Save The Date: By ‘End-March 2019’ The Japanese Stock Market Will Cease To Function

Well, it’s official: the BoJ is about to break the Japanese stock market.


We’ve gone to great lengths in these pages to document the extent to which the “Tokyo Whale” (as the BoJ has come to be known both in the Japanese equity and JGB markets) is on the fast track to owning a rather disconcerting percentage of the free float in some names and we’ve also been keen to remind you that Haruhiko Kuorda owns 75% of the entire Japanese ETF market.

This can be difficult to wrap one’s head around, given that it kind of makes you rethink everything you ever thought you knew about “free” markets and price discovery and perhaps more worryingly, it certainly suggests that what you see on your screen isn’t actually real.

If you need a refresher/crash course on the BoJ and ETFs, please see the following posts:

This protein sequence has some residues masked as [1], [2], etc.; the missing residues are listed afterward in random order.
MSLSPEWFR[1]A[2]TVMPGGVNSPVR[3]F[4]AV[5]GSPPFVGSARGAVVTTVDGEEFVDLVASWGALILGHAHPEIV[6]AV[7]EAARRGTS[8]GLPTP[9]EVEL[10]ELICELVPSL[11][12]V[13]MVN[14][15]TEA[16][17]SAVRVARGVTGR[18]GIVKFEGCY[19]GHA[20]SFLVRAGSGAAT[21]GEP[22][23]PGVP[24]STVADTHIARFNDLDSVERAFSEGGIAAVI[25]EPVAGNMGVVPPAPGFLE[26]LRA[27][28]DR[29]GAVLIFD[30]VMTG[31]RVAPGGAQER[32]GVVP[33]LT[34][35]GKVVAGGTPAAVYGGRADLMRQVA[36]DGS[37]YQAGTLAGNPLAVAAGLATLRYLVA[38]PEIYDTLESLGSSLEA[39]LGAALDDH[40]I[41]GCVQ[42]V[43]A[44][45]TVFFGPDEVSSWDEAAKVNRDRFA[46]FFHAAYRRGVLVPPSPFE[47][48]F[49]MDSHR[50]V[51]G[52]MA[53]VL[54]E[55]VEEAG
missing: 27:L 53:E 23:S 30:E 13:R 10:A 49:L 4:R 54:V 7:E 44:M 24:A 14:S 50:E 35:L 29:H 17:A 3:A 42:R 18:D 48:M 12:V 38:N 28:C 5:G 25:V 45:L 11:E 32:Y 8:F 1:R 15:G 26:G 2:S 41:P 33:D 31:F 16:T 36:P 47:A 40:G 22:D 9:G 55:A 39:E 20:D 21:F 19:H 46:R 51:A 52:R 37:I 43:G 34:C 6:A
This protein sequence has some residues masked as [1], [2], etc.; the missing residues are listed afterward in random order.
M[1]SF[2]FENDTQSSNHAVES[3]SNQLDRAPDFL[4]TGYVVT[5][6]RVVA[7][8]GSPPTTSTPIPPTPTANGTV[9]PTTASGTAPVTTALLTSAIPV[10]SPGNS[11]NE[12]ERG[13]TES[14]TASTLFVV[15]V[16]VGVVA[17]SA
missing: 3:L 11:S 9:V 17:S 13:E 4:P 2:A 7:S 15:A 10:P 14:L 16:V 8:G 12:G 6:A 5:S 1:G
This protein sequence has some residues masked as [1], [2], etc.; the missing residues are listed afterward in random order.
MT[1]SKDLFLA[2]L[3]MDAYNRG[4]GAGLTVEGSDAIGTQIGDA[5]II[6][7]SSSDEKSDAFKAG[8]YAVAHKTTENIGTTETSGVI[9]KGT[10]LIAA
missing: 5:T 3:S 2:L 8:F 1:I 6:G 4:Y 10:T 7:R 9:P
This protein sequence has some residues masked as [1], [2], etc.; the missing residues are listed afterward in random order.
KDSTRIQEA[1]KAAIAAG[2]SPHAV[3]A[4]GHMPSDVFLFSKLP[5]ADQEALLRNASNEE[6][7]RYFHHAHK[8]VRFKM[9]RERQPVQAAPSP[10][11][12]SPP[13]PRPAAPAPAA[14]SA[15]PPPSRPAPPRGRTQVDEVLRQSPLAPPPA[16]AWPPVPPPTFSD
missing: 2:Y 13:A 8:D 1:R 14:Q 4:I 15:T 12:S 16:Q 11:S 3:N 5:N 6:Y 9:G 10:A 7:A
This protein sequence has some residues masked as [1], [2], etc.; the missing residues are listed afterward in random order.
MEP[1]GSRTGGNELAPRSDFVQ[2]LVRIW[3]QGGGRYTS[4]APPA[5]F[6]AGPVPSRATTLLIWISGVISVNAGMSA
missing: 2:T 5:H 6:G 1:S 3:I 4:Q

We last checked in on Japan last week, when the latest CPI data underscored the contention that the BoJ will likely never hit their inflation target (something the bank itself implicitly admitted at its last meeting, when they pushed the expected date for “success” back to “around FY2019”).

This is how far away they are:


That despite the fact that Kuroda now owns something like 40% of JGBs in issue.

Getting back to the ETF purchases, this is how absurd it’s become:


They are on track to own the entire free float of the company that operates Uniqlo stores within 36 months.

Meanwhile, they’re suppressing volatility in Japanese stocks, which isn’t surprising given the well-known fact that they (quite literally) “buy the dips”:


And in case you were wondering whether they’re considering putting a stop to this crazy shit anytime soon, do recall these over-the-top soundbites from Kuroda’s June presser:

  • “It’s possible in theory,” Kuroda says when asked about the chance that the BOJ would cut ETF purchases before reaching its 2 percent price target
  • But “it’s generally unthinkable” that the BOJ would keep a part of its easing program and quit another as the whole program is designed to reach the price target, Kuroda says

Let that sink in. He literally said that it’s “possible in theory” that he’ll stop buying trillions in Japanese stocks, but even though it’s “theoretically possible” that he’ll come to his senses, it’s “generally unthinkable.”

Again, he actually said that. In front of reporters. In public.